Hands: Connecting it all 

If you are new to the Arduino world, it is best that you read, investiguéis and probéis examples and tutorials of your page Arduino.cc and of Ardumanía . 

The thermistor must be placed as follows: 

  (Ground) ---- (10k-Resister) ------- | ------- (Thermistor) ---- (+ 5V)
                                 Analog Pin 0 

On the one hand to 5V on the Arduino and the other connected to the resistor of the same value that has the thermistor at 25 ° C (in this case 10KOhms) and derived that point we choose the analog input (e we indicate in the program). The other side of the resistor goes to ground (ground, GND on the Arduino). 

As stated Jose Manuel in his tutorial , connect the LCD with resistance 2K2 ohms (2200 ohms) in SCE (CS) and four 10K ohms in RST, D / C, DN and SCLK: 

Arduino showing the ambient temperature at the LCD
This screen is very versatile, but its libraries hold quite leaves us plenty of room to make a fairly complex program control. Detail of the connection of the cables: 

Right panel wiring resistance of 10 K that I used for the thermistor is (we have to use a resistor of the same value that the thermistor at 25). 

We program the Arduino IDE, and this is the result, the room temperature: 

If I compare to the previous room thermometer with a glass of hot water: 

And if we use a second sensor to compare and activate a relay or what we need? We could, for example, to obtain this result by connecting a second thermistor in A1, and duplicating parts of the code, but we'll see in another post:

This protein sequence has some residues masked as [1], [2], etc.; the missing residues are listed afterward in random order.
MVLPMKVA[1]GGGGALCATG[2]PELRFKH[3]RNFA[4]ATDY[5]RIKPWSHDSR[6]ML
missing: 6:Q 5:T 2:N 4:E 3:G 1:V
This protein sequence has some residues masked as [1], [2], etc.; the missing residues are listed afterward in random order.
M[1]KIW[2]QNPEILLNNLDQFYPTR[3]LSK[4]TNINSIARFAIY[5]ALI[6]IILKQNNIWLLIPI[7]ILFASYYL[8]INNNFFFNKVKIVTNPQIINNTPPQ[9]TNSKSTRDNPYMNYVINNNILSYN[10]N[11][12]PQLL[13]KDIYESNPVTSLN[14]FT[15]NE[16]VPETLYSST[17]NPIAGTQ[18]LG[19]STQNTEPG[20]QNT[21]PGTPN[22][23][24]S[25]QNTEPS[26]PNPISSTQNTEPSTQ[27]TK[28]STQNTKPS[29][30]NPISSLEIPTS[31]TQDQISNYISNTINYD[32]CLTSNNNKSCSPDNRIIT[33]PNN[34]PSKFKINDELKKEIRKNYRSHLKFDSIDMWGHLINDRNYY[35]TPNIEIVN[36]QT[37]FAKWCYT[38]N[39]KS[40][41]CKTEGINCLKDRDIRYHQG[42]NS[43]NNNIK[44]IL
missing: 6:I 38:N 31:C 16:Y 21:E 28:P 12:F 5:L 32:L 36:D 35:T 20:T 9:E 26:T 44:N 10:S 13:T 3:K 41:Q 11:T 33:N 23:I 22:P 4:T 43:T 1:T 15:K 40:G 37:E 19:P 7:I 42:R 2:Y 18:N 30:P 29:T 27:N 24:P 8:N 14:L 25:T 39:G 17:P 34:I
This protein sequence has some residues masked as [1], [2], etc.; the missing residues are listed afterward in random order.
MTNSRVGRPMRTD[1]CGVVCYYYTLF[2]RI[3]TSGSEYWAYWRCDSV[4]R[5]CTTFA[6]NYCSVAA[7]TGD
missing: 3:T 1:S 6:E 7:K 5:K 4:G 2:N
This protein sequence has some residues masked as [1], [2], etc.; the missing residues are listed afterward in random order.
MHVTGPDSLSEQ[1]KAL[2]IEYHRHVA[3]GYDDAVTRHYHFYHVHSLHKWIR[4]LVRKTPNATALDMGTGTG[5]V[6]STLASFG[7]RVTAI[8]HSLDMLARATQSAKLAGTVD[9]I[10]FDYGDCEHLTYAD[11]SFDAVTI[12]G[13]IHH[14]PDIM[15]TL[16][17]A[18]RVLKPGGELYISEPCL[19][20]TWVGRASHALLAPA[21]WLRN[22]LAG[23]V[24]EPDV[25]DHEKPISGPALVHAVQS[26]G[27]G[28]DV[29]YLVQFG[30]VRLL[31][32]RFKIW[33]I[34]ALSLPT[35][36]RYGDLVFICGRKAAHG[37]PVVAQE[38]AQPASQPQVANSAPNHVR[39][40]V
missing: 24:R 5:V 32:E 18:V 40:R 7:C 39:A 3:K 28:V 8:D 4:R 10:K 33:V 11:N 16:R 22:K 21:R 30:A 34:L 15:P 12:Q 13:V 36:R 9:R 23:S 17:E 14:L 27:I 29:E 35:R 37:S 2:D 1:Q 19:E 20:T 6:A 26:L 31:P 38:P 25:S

These tests and programs are the seeds of a possible open source caldera, where everyone can suggest improvements and modifications thereof, in which the entire operation is known and open to all. Anyone who wants to brainstorm and collaborate is welcome, to see if we can get a prototype boiler safe and popular to serve for different fuels (wood, pellets, etc). 
Provided they are not marketed, or if done, it is non-profit, we all win. 
As the content of the blog, all the information on this topic would share Creative Commons BY-SA Noncommercial. 

Tutorial Torrales Rafael in his blog; using a thermistor Arduino, Part 1 
Rafael Torrales Tutorial, 2nd part 
Calculators for beta, alpha values, etc in a thermistor 

Related links: 
Control circuit thermocouple type K and others; MAX6675 
Furnace temperature control with Arduino and MAX6675 
ttp: //arduino.cc/playground/ComponentLib/Thermistor 

To learn how to use a DC motor, relay servos, etc with Arduino 
Projects with Arduino 
Trucar servo 

Shops Arduino and Spanish components: